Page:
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Fake News, Propaganda, and Other Types of False Information: Media Literacy Resources

Learn how language can be used to in a way that it affects the way people perceive reality. Unlike real news, whose purpose is to simply inform, the main purpose of fake news is to confuse and manipulate people.

Domain Suffixes

                world wide web icon            Website Addresses:

What does ".com," ".gov," ".edu," ".org," ".net" ".uk," ".ru" stuff mean?

Approach information from the Web that you use to support your ideas and arguments in a research paper or other assignment, carefully.

 

Comparison: Library Sources vs. Web Sources

Library Resources Academic and Public Libraries

  • are evaluated and chosen by experienced librarians
  • credible, quality information is available for FREE with a student ID or library card
  • two ways to use a campus or public library
    • in-person libraries have print and other "physical" materials, study spaces, including staff help
    • online libraries have electronic or digital materials and online help like Chat or Ask-a-Librarian

Web Resources Websites, Social Media

  • no evaluative process
  • no restrictions or review processes for publishing information 
    • anyone can create a web page and has access to a hosting computer
    • anyone can publish anything
      • opinion, satire, hoaxes, or just plain false information.

Key Definitions

  • URL (Universal Locator Resource) - the "address" for a unique website or resource on the web.
    • URLs are used to find a specific webpage.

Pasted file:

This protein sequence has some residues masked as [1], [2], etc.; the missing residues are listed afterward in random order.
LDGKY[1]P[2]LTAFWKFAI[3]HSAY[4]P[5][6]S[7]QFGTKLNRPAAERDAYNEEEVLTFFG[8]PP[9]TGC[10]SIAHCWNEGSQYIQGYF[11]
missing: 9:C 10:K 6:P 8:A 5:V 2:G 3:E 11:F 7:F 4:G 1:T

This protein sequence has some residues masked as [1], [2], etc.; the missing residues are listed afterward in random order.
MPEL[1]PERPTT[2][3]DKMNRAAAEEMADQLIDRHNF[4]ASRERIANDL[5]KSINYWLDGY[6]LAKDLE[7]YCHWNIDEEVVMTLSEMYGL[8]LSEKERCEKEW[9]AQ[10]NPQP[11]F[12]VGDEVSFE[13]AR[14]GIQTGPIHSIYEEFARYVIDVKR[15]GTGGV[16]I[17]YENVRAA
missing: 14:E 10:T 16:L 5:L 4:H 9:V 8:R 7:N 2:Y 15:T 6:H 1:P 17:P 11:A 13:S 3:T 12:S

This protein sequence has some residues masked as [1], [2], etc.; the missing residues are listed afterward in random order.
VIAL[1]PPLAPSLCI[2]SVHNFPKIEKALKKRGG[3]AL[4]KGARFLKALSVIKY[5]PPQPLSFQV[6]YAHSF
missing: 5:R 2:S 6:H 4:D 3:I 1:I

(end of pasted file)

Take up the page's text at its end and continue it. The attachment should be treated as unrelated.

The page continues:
• Example: https://westerntc.libguides.com/FakeNews/EvaluatingWebInfo
  • Domain - the name of the website
    • westerntc.libguides
  • Domain suffix - the last part of the domain name
    • Example:.com

Users of the web need to be both wary and smart.

  • Look at the URL (the website's "address") for clues 
    • The web address or (URL) for Western Technical College Library is https://www.westerntc.edu/library-services.
    • The domain suffix (.edu) tells you the address is an educational website, like a department or research center at an educational institution, whose purpose is to educate and inform.
    • However, students may create personal web sites on the school's server and use the .edu domain. These are usually not monitored by the school.

  • The domain suffix .com tells you the address belongs to a commercial website.
    • The purpose of a .com website varies: 
      • Amazon.com - purpose is to sell you a product
      • Trane.com - purpose is to promote the product it manufactures and sells. T
      • This LibGuide (westerntc.libguides.com/FakeNews) - purpose is to educate 
    • Apply the S.I.F.T. or CRAAP Method to evaluate the credibility of a .com website.
  • The domain suffix .gov tells you the website represents state or federal government 
    • State Government (https://www.wisconsin.gov) 
    • Federal Government websites (https://www.usa.gov)  
  • The domain suffix .org tells you you are looking at a specific organization
    • City Governments (https://www.cityoflacrosse.org/) and County Governments (https://www.lacrossecounty.org/) governments tend to use the .org domain suffix